Vanport strike fears waning; port toughens licensing rules
Posted: August 1, 2014
VANCOUVER, B.C. — There’s still no strike action from nearly 500 Vancouver port ship and dock foremen who have been poised to strike since New Year’s Day.
The British Columbia Maritime Employers Association said it and the International Longshore and Warehouse Union representing the workers have scheduled a new round of talks for Feb. 12 and 13, reports CP.
The union had set Jan. 2 as a strike date, but agreed to keep workers on the job while negotiations continued.
But even without any action, the port of Vancouver is being affected. Reports suggest that shippers began diverting containers to other regional ports like Seattle and Tacoma, Wash. when talk of labor unrest surfaced in December.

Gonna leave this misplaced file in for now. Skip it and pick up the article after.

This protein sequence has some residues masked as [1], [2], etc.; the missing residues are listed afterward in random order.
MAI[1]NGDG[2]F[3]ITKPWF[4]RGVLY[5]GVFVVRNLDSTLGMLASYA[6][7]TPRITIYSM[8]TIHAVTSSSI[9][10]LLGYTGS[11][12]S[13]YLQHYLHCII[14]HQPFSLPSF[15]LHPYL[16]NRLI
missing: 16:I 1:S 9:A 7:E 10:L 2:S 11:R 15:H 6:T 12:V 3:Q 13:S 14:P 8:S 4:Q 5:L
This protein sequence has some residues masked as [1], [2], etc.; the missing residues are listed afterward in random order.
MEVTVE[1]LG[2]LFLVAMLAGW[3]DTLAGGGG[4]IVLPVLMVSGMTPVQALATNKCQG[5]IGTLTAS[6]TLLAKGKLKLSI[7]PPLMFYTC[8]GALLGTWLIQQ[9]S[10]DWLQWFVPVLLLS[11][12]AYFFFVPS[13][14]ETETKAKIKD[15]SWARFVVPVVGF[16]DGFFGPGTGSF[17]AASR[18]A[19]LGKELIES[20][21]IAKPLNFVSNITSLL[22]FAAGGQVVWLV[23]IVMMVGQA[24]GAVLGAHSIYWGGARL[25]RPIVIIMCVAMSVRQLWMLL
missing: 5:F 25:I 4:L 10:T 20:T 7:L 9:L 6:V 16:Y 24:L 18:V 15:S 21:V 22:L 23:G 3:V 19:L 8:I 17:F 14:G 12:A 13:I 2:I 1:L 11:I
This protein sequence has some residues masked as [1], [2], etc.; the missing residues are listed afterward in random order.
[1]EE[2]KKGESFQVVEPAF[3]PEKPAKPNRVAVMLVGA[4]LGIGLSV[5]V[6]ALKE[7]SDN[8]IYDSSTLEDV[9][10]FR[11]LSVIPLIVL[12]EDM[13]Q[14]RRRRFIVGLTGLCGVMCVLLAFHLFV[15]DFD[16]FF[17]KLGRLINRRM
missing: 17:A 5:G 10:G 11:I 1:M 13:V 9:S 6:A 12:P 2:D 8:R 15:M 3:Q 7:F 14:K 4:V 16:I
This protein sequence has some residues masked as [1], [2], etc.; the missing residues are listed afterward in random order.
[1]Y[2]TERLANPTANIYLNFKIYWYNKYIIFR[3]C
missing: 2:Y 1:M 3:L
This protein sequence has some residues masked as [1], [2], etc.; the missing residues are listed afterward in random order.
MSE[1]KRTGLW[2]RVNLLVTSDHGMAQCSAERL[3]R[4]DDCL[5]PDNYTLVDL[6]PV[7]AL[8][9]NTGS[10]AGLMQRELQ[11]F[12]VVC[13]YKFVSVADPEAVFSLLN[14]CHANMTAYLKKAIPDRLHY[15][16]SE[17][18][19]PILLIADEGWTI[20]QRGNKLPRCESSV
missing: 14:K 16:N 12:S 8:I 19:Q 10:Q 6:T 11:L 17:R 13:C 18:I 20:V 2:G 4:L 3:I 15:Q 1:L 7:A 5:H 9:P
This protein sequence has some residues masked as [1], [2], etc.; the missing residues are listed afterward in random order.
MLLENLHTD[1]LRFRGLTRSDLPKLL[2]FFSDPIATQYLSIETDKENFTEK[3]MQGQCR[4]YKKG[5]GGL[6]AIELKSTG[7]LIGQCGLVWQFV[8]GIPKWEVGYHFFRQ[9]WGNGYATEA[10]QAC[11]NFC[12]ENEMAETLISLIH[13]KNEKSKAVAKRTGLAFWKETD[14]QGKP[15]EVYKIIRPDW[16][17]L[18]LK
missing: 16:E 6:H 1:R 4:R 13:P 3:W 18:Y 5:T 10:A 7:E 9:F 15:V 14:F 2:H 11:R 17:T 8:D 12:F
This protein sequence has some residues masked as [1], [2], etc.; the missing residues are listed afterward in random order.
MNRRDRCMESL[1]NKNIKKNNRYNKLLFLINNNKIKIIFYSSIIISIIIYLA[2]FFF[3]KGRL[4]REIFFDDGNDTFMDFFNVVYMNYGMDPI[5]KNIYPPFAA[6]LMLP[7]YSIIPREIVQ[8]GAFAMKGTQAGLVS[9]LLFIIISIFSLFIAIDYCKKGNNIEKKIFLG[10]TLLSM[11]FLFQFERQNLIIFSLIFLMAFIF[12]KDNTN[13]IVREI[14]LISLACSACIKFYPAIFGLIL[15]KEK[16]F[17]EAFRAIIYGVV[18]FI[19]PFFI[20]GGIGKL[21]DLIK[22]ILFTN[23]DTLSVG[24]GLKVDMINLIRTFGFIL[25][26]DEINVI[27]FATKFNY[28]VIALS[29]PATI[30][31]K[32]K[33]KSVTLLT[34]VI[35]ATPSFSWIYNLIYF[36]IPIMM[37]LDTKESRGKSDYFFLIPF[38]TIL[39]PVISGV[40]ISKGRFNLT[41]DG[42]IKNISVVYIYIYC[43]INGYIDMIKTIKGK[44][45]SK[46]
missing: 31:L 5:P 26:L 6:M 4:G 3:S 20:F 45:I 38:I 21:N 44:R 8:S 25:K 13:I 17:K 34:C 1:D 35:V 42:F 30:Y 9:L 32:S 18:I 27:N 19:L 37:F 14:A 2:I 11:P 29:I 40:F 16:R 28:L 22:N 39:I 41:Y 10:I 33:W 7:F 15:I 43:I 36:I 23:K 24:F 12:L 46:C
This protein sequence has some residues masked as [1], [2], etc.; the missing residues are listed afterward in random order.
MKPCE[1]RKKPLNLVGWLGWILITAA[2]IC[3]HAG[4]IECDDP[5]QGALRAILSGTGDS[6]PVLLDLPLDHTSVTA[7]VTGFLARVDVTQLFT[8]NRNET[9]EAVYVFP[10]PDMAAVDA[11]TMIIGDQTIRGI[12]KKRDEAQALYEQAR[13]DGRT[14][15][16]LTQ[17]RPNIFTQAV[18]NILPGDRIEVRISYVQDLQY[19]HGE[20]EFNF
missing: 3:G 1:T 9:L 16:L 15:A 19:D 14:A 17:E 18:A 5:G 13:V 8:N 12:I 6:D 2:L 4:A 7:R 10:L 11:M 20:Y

A strike could have a serious impact throughout Canada, and some are calling for the federal government to intervene with back-to-work legislation.
The threat of a strike has already led shippers to divert some of their traffic to U.S. ports.
Meanwhile, the Vancouver Container Trucking Association, which threatened to send workers home in January, has also not yet moved to strike.
The union, which along with the CAW Local 2006 represents about 700 independent container haulers in the Lower Mainland, is still reportedly negotiating with carrier companies.
But the VCTA-CAW’s biggest beef is with the port authority, which the union says, is not upholding the rate standard agreement or dispute resolution program which are part of the mandated port licensing system enacted in 2005.
The port promises to step-up its audit process and crack down on carriers found to be undercutting drivers with stiffer penalties and sanctions. Interest will now be charged on all monies owing to independent drivers.